MIAMI GARDENS, FL - FEBRUARY 04: Musician Prince performs during the "Pepsi Halftime Show" at Super Bowl XLI between the Indianapolis Colts and the Chicago Bears on February 4, 2007 at Dolphin Stadium in Miami Gardens, Florida. (Photo by Jed Jacobsohn/Getty Images)

At The Ringer, read an oral history of how Prince ruminated on and carefully selected the setlist for his legendary 12-minute Super Bowl XLI halftime show in 2007. As Alan Siegel reports, Prince did it all his way, from playing specially chosen cover songs during his concert, to upending the traditional pre-game press conference — a checkbox “requirement” of the halftime act — with a live performance before stunned journalists. Super Bowl organizers learned to their delight that you can plan for a lot of things, but you simply cannot plan for the genius of Prince.

Shelby J: “We’re thinking, ‘Are we gonna change some stuff? … Are we gonna wear tennis shoes now?’ Prince was like, ‘Don’t change nothing.’ And that was part of him teaching us and me personally to be fearless.”

Prince’s Super Bowl week was booked solid. In between a full show at the Seminole Hard Rock Hotel & Casino on Wednesday and an appearance with Latin funk outfit Grupo Fantasma at a private party for CBS on Friday, he made time for the halftime act and national anthem singer’s customary press conference at Miami Beach Convention Center.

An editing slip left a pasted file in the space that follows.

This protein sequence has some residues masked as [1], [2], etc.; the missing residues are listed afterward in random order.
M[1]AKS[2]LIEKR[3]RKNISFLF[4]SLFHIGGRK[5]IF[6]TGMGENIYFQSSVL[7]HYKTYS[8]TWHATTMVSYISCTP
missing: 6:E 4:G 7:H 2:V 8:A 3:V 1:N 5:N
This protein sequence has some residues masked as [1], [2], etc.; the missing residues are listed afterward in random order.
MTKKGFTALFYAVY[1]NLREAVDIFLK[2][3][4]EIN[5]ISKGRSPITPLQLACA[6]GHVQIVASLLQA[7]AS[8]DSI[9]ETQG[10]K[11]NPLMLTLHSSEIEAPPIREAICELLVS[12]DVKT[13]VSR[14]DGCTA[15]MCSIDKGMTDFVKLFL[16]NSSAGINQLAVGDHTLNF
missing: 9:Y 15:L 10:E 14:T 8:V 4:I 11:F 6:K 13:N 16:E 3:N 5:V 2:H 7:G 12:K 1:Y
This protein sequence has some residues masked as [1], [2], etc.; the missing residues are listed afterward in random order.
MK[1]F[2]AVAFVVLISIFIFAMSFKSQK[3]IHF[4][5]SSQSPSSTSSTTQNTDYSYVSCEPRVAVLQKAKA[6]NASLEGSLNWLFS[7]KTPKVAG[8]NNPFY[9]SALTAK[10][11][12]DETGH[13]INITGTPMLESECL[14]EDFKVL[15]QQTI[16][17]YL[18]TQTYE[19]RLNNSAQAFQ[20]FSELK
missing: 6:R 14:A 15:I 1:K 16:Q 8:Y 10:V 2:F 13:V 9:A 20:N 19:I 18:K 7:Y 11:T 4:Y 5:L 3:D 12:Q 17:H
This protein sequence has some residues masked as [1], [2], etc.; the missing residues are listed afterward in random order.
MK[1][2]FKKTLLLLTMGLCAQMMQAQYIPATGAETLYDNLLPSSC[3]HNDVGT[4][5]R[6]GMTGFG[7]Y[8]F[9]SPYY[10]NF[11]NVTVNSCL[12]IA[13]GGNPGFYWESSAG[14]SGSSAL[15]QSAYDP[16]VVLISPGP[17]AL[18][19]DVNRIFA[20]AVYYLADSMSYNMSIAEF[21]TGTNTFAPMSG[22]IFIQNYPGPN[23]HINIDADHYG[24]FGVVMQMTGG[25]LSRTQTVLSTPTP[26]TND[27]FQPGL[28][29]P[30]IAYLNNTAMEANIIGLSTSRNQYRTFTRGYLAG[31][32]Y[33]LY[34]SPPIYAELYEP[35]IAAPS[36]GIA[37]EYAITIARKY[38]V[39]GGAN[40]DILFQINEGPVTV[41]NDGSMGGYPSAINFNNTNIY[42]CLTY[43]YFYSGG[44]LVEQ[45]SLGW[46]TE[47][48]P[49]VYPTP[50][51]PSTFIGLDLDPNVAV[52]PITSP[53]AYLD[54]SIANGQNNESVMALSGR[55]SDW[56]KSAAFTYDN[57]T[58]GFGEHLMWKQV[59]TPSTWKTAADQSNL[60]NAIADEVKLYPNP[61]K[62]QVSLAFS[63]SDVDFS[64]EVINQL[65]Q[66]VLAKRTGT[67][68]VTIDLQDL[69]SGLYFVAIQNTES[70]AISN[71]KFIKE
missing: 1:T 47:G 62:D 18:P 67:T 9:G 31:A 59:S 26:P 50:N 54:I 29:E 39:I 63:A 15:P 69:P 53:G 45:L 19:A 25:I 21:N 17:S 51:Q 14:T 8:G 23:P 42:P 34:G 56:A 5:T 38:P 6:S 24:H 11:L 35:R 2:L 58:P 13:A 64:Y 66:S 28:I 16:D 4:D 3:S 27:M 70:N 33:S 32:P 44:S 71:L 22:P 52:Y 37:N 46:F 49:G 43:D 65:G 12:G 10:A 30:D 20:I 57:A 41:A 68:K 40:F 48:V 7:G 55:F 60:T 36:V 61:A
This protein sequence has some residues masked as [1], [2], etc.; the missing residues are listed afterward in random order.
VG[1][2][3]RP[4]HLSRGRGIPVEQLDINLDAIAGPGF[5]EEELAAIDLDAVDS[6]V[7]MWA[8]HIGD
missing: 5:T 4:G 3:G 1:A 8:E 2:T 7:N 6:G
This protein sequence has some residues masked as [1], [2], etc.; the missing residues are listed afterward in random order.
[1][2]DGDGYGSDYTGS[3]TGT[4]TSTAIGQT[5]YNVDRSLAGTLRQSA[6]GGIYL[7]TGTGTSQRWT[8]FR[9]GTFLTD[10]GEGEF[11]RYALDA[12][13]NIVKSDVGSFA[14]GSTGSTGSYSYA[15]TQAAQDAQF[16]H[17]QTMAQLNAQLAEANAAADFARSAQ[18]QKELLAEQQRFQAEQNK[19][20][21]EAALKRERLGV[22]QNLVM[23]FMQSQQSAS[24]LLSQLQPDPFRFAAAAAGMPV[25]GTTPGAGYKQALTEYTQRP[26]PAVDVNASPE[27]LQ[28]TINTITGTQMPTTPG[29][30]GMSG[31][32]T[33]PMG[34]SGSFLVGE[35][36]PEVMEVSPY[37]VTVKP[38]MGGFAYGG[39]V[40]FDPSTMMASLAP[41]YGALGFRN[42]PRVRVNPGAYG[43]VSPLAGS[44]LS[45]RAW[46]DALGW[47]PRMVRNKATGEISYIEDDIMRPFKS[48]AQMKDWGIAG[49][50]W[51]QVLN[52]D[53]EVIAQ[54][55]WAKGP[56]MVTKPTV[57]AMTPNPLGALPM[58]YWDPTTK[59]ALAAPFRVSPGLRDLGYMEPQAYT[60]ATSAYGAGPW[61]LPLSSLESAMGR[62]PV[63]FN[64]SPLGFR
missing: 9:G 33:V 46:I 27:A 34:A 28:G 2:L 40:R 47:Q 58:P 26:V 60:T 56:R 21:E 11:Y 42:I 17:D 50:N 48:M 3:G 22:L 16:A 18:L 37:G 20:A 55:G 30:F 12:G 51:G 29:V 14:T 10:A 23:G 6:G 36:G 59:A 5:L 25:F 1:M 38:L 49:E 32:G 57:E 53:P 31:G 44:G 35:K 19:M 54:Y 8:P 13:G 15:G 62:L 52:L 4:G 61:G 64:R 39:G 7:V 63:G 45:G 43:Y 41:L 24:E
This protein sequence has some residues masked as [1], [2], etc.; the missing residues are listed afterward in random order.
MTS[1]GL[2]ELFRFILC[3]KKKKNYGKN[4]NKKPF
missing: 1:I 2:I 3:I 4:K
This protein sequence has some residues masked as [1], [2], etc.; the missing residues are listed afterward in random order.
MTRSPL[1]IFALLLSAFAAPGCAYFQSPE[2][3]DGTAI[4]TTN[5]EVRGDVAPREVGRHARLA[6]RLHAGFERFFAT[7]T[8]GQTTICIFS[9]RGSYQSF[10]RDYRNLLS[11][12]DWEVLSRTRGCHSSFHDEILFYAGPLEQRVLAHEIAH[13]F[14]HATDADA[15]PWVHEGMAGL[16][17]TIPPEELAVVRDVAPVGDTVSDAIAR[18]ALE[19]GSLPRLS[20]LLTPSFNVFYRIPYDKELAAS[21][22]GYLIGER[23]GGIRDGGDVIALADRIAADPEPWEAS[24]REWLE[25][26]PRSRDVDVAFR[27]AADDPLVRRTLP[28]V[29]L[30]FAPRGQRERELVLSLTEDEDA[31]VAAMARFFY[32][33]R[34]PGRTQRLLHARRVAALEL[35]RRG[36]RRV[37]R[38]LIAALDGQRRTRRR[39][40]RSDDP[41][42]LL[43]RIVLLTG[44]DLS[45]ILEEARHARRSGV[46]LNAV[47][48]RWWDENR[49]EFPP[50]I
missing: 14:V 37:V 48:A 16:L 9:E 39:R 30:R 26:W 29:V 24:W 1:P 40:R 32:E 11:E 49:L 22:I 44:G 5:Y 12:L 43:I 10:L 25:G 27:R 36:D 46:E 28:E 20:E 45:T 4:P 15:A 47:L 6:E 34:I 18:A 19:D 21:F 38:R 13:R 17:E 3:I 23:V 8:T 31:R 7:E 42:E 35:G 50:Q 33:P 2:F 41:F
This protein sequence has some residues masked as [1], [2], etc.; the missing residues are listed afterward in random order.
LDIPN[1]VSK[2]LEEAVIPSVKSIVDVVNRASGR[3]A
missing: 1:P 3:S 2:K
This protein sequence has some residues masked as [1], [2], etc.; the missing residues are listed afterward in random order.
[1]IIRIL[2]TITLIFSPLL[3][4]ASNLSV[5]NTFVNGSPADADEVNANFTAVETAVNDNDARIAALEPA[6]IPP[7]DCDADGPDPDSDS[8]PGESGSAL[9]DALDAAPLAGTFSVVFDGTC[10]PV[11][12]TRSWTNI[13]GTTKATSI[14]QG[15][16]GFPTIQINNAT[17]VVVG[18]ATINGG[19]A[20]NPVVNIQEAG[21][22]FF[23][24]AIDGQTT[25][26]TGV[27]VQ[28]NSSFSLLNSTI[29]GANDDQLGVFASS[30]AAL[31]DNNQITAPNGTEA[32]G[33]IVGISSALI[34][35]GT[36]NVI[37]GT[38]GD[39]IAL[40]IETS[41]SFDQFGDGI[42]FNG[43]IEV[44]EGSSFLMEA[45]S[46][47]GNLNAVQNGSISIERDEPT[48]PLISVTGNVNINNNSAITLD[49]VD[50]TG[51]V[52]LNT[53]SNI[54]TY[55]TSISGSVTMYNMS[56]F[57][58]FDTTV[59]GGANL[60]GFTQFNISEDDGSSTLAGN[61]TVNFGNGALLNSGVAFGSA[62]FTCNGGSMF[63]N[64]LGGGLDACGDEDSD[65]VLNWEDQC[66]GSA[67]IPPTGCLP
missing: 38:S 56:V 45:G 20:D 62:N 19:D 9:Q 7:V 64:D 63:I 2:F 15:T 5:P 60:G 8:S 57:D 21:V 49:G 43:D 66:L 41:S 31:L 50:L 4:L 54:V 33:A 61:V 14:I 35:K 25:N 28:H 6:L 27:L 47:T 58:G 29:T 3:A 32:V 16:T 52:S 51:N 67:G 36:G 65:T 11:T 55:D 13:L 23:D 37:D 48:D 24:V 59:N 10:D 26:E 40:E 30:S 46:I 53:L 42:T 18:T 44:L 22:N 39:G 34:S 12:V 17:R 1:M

Mischer: When we said, “You’ll have to have a press conference. They would like to interview you,” Prince point blank said, “I don’t do interviews.”

Coplin: There were just a few things where he was like, “I’m not gonna do that.” We’re like, “We’re not gonna break the deal over this.”

Mischer: He said, “I’m just gonna play for them.” And we said “OK.”

Meglen: The run-through on Thursday, they have to tape that. Because if for some reason, you physically can’t really do the halftime show, they still have to have something to broadcast to the rest of the world, right? So they tape that one. But the whole time they’re in rehearsals, Prince never turned his guitar on, and never turned his vocal mic on, so he knew what everybody else was doing at all times.

Hayes: That’s why they shoot it at the dress rehearsal. If there’s something like a weather anomaly, then they’ll just run the footage, [and] cut it for television like it’s live. They had it all planned out. The prep stuff, it was always intense. He’s like, on everybody. He’s on the techs. He’s on us. He’s with the production. He’s out in the sound truck. It’s just crazy intense because he’s trying to cross every “t” and dot every “i.”

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